Bloody Heroes

I like the police, I like police blogs and I’ve worked with them a lot. They, like the NHS, are being stuffed over by the government – numbers cut, pensions stolen, creeping privatisation. I know that there are a few knobs let’s face it there are knobs in any workforce. As I said to a student nurse this week, ‘It’s easy to be a shit nurse, and you won’t get fired for being a shit nurse, only for being a criminally shit nurse, but do you really want to be a shit nurse?’. the same goes for the police, doctors, teachers and street cleaners.

Sadly a lot of people concentrate on the shit ones. Like a lot of (ex?)bloggers I like to redress the balance occasionally.

I was at work and was asked for some advice – six officers had brought in a patient who, in the grip of their mental illness, had waved a knife around and then, as the police arrived had slashed his own neck. The police officers, without the chance to put on gloves, splash googles, etc, had then rushed him to disarm him and stop him from killing himself. It turns out that the patient had some nasty blood-borne diseases and the officer wanted to know if they were at risk. Especially as one of the other officers had open wounds from a previous arrest.

These men and women had put themselves at considerable risk in order to stop someone killing themselves. Heroes the lot of them – but I doubt they’ll be on the front page of the papers.

But you watch the government attack the police as they prepare to privatise them.

13 thoughts on “Bloody Heroes”

  1. I work for the blood service and several of my colleagues are ex-police. They have left the service because the ideals they joined with have been stamped all over in recent years. These are good, moral people, exactly the sort of people who we need working as part of our police force but they have been driven out because they no longer feel secure in their jobs. Nhs and police alike, what is happening to our public services is an unmitigated disgrace to the hard working, selfless individuals on the front line.

  2. selfless is asucker, they should have let that guy kill himself and who is to say he was wrong?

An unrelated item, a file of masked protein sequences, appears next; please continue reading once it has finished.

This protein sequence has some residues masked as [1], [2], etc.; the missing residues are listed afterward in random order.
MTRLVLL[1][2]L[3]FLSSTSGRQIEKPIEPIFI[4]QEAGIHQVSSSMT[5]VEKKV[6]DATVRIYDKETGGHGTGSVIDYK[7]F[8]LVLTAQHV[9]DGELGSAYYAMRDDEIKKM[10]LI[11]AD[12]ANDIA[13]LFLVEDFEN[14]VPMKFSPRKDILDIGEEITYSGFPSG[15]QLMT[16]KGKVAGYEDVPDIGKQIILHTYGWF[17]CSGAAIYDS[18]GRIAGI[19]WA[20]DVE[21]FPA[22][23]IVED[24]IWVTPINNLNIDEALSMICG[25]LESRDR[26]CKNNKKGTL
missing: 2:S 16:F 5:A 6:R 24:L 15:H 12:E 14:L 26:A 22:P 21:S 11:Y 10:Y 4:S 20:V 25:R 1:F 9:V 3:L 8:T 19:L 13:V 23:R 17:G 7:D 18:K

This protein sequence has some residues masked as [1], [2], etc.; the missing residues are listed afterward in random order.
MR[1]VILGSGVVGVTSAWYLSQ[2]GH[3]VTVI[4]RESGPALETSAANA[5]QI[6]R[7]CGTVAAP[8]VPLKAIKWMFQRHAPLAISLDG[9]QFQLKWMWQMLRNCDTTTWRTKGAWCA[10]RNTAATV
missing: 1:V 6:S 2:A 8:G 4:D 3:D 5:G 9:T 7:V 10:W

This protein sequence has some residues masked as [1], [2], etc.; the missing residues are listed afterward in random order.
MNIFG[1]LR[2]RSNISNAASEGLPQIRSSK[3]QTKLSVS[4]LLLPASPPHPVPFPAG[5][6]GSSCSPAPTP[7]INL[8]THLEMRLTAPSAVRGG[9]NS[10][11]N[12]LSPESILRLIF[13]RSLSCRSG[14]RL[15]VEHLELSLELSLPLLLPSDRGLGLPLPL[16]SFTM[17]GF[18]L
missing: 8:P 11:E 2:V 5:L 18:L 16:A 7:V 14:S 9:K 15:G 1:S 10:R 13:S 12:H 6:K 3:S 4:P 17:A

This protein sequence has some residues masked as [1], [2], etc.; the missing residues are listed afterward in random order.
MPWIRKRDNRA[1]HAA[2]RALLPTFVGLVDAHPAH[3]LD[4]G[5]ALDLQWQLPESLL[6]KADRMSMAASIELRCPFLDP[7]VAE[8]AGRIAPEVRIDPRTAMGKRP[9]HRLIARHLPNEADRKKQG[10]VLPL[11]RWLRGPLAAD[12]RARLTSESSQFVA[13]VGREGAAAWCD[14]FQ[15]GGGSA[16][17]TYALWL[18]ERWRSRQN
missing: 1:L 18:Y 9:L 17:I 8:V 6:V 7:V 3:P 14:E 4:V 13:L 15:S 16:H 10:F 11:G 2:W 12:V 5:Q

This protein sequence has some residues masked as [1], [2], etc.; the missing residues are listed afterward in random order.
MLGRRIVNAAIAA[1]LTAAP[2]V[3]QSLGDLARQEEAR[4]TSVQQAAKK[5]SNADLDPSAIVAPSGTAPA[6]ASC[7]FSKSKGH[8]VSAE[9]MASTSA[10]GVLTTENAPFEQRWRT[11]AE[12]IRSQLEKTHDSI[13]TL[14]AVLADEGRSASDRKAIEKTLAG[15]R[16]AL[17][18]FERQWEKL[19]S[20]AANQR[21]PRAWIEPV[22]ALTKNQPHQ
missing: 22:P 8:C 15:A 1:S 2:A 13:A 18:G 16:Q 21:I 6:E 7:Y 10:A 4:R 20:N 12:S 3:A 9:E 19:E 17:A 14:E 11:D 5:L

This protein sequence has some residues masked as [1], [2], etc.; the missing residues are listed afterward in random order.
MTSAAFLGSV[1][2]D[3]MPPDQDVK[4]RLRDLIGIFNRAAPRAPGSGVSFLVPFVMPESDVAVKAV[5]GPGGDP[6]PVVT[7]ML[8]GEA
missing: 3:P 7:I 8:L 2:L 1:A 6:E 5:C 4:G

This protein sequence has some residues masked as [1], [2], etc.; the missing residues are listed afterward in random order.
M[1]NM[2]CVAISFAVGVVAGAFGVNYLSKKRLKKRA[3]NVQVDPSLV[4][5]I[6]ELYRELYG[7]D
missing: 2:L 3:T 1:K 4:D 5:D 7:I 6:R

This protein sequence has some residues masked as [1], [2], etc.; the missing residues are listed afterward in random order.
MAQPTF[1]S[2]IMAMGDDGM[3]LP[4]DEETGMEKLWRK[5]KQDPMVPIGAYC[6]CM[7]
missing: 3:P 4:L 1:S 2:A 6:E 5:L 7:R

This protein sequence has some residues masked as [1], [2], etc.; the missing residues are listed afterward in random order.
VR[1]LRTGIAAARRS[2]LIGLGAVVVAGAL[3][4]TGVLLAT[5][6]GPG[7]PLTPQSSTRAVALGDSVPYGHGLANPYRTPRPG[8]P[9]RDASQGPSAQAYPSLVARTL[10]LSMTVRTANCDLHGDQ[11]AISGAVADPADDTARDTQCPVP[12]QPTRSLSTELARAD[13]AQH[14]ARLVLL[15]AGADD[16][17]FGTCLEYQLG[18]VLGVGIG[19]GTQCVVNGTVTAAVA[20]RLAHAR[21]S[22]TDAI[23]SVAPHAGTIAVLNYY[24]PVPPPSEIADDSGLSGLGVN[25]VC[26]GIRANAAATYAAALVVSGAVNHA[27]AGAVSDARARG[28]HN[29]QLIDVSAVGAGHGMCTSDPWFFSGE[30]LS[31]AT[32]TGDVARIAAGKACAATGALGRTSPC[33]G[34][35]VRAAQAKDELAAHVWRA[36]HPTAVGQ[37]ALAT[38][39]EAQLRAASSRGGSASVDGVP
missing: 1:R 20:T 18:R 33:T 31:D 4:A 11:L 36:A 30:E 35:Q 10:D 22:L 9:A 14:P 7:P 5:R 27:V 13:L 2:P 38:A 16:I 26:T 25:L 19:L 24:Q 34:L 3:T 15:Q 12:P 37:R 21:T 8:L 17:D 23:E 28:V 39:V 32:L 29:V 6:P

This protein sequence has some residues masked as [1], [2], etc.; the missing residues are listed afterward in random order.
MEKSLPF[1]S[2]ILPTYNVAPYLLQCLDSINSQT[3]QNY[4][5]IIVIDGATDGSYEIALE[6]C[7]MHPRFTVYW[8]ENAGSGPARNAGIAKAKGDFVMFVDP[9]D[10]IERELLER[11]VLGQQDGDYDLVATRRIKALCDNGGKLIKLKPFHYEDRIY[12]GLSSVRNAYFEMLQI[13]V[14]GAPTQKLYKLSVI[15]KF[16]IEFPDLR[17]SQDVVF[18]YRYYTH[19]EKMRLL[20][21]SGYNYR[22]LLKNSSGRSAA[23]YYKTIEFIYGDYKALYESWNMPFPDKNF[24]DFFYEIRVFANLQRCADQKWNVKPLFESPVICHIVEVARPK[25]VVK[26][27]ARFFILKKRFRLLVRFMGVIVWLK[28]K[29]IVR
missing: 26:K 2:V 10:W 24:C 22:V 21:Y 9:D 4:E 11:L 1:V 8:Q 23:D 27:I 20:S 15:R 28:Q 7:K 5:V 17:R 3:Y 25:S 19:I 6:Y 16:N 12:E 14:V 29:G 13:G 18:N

life is not always worth living and obviously he had his own views on that

    heroes or idiots?

  3. The reason why they didn't let him kill himself was because he didn't have capacity to choose to die – meaning he was in the throes of an illness rather than deciding of his own free will to end his life.

    That's the difference and it's a big one.

    1. I have had this in my career, it’s horrible when someone is in a situation they can not seem to find themselves a way out.
      Police (as you stated, the good ones) are amazing and I believe the guys that these ones are genuine Heros!
      Wow thank goodness that there are still people who care- I still have some small hope for humanity.

  4. Andrew you might be right let the bloke die if he wants to. But would be willing to stand there and watch if you were a cop? I think not. So, no not idiots.

  5. Plus the officers do not have the capacity to make that decision. They have a duty of care to protect life. Anyone's and everyone's life. Should they have let him kill himself, all would have been charged with manslaughter. Guaranteed. Brian, you are right. All heroes.

  6. yeah, people who are not exposed to these risks are all for others taking them !

    those officers will have learnt i am sure and not take that risk again !

    had that officer contracted a blood borne disease what would have happened to him?

    biffed out of the police force for sure with minimal compensation !